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Sunday, September 16, 2018
4:00 PM - 4:30 PM
Boot Camp Fitness Class, Richardson Dance Studio (Student Life)
Location: Richardson Dance Studio
Contact: Mackenzie Summers
4:30 PM - 5:00 PM
Afrobeat Fitness Class, Richardson Dance Studio (Student Life)
Location: Richardson Dance Studio
Contact: Nneka Mogbo
5:00 PM - 5:30 PM
Buns of Steel Fitness Class, Richardson Dance Studio (Student Life)
Location: Richardson Dance Studio
Contact: Spanky Hubbard
Monday, September 17, 2018
4:30 PM - 5:30 PM
Tae Kwon Do Fitness Class, Richardson Dance Studio (Student Life)
Location: Richardson Dance Studio
Contact: Jeremy Henkel
5:00 PM - 5:50 PM
Cookies with the Candidates, Front of Burwell Building (Student Life)
Description: Come meet your candidates for freshman delegate and at-large delegate! The Campus Union assembly, along with all the candidates running for your vote, will be outside of Burwell with cookies, ready to answer any questions and here from you! 
Location: In Front of Burwell
Contact: Mattie Weldon
5:15 PM - 6:30 PM
Wofford Wesley, The Space Conference Room (Campus Ministry / Service Learning)
Description: Wofford Wesley small group meets every week. The group is led by Paige Wolfe.
Location: The Space Conference Room
Contact: Elizabeth Fields
5:30 PM - 6:00 PM
IIT (High-Intensity Interval Training) Fitness Class, Richardson Dance Studio (Student Life)
Location: Richardson Dance Studio
Contact: Abbey Heldreth
6:00 PM - 6:30 PM
YOGA Fitness Class, Richardson Dance Studio (Student Life)
Location: Richardson Dance Studio
Contact: Annabelle Webb
6:00 PM
Campus Union Meeting, Olin 101 (Student Life)
Location: Olin Building, Olin Rm. 101
Contact: Beth Clardy
6:00 PM - 8:00 PM
SAAC Student Athlete Social, Richardson Family Pavilion, Stewart H. Johnson Greek Village (Athletics)
Description: This student-athlete social provides the opportunity for current and new student-athletes to meet and socialize with other athletes outside of their sport. It also allows the incoming freshmen a time to meet others and create new friendships beyond the players on their teams.   
Location: Richardson Family Pavilion, Stewart H. Johnson Greek Village
Contact: Ross Hudson Hammond
6:30 PM - 7:00 PM
Ab-Lab Fitness Class, Richardson Dance Studio (Student Life)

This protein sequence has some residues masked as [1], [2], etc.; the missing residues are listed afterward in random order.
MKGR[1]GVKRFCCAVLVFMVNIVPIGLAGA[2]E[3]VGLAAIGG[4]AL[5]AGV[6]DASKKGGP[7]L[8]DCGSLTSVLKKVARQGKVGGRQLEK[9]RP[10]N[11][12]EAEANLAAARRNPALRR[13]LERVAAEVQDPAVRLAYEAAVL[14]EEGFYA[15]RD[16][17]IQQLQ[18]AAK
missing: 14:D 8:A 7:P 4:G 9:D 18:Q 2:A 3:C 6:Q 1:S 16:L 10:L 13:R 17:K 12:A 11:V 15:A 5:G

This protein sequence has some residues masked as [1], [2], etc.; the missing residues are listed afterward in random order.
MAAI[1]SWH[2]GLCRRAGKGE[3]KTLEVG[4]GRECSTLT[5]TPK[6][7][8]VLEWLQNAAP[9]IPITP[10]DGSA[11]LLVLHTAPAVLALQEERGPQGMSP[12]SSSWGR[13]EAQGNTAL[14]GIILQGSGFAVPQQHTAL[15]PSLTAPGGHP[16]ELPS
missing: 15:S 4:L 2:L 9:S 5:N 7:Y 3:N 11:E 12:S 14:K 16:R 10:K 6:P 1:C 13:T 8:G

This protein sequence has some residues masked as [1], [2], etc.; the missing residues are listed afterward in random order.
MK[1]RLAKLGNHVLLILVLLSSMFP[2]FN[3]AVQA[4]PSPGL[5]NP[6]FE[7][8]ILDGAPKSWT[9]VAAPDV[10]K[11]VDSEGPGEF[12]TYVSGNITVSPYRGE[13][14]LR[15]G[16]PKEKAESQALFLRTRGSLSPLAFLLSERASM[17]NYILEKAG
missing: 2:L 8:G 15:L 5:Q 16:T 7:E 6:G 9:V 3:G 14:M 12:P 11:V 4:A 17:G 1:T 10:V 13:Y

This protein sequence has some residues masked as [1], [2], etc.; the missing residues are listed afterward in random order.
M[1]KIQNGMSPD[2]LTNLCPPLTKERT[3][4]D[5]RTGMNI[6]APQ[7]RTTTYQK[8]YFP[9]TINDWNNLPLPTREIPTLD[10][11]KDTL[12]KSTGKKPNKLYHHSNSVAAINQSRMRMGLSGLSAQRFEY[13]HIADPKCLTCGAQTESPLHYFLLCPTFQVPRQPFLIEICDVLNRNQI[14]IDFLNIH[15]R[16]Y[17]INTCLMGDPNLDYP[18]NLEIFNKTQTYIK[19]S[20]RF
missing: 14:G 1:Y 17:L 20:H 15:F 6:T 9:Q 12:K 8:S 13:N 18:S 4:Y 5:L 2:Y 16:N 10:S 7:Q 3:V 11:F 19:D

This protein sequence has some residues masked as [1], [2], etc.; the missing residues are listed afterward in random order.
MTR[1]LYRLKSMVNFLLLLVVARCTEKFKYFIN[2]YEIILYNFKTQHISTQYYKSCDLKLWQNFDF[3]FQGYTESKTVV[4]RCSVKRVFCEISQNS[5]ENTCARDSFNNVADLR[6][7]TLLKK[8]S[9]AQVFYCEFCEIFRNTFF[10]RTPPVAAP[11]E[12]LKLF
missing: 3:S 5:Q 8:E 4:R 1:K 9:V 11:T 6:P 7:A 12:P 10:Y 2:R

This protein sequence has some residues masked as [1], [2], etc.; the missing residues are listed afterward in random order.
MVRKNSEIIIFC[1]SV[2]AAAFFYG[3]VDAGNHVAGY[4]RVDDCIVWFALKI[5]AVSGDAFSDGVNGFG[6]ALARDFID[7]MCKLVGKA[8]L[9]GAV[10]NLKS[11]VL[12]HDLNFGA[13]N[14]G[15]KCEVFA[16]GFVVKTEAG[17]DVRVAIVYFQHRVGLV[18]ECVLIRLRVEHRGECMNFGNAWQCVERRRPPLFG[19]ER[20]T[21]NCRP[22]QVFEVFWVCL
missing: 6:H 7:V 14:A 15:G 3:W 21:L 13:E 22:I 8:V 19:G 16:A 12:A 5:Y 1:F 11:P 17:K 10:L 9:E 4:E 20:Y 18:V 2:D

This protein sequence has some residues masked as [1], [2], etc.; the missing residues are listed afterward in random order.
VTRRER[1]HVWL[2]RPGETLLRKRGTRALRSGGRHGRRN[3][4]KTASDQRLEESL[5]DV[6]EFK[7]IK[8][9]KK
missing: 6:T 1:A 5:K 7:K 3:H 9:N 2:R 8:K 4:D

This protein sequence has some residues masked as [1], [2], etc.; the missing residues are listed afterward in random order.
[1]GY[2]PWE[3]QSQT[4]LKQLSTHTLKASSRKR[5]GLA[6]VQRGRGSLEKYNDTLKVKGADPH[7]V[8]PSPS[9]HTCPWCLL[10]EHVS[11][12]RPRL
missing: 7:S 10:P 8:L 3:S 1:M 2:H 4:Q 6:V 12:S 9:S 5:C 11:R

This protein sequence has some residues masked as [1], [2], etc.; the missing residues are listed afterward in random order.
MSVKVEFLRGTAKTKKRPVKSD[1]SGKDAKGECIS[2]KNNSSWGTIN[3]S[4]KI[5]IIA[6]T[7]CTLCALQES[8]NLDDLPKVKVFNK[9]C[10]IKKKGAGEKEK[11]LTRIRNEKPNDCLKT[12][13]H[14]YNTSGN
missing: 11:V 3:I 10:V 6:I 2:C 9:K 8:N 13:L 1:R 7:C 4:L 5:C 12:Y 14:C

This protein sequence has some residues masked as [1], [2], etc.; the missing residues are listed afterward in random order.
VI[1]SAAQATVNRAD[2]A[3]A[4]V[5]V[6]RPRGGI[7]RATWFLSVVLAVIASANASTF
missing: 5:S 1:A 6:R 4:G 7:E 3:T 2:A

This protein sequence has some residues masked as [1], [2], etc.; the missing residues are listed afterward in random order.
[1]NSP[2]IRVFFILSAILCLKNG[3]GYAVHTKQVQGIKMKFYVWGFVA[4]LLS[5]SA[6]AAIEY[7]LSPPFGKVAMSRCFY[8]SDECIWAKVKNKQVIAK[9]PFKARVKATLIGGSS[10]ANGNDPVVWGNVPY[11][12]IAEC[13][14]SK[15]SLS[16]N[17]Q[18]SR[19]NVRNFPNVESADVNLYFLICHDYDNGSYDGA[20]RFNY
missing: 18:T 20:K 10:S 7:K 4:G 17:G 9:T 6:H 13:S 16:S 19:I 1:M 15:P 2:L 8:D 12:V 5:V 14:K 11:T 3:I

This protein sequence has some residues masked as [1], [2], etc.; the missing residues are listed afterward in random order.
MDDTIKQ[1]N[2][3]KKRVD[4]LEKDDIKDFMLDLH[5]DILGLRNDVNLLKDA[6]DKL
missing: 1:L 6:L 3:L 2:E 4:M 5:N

Location: Richardson Dance Studio
Contact: Liesal Rutland
7:00 PM - 7:30 PM
Cardio Dance Blast Fitness Class, Richardson Dance Studio (Student Life)
Location: Richardson Dance Studio
Contact: Turner Bryant
Tuesday, September 18, 2018
11:00 AM
Constitution Day Lecture: "The Constitution in the Career of a Federal Judge," Senior Judge Dennis Shedd. Leonard Auditorium, Main Building (multiple cals)
Description:

Senior Judge Dennis Shedd, a 1975 Wofford graduate, has served on the U.S. Court of Appeals for the Fourth Circuit since 2001. He received an honorary degree from Wofford at the 2018 Commencement Exercises. He was nominated as a U.S. District Court judge by President George H.W. Bush in 1990, and in 2001 was nominated by President George W. Bush to the U.S. Court of Appeals for the Fourth Circuit. He has served as a federal judge for more than a quarter-century. He received the Order of the Palmetto, the highest award for a civilian in South Carolina, earlier this year.

Location: Leonard Auditorium, Main Building
Contact: David Alvis
11:00 AM - Noon
Gilman International Scholarship Information Session, Int'l Programs (Academic)
Description: Administered by the U.S. Department of State, the Benjamin A. Gilman International Scholarship provides funding for a study/intern abroad experience for recipients of a Federal Pell Grant. At this information session, an International Programs adviser and a current Gilman Scholar will provide information on the application process for any interested/eligible student. Food will be provided
Location: Office of International Programs (Michael S. Brown Village Center)
Contact: International Programs
11:30 AM - 12:30 PM
Faculty/Staff "Only" Yoga, Richardson Dance Studio (Academic)
Location: Richardson Dance Studio
Contact: Lisa Lefebvre
11:45 AM - 12:50 PM
Teaching and Inclusivity group (former Inclusive Pedagogy) for faculty and staff interested in teaching, Holcombe Room (Academic)
Description:

Please come to have a free lunch and discussion about what specific tools and strategies can we all do in our classrooms to support our less privileged students, some of them first generation students. The article published in the Chronicle of Higher Education titled “Traditional Teaching May Deepen Inequality. Can a Different Approach Fix It?” is fascinating and gives a lot of good advice. No problem if you don't have time to read the article, come anyway.  I also hope we can brainstorm other ideas we could implement at Wofford to help our students.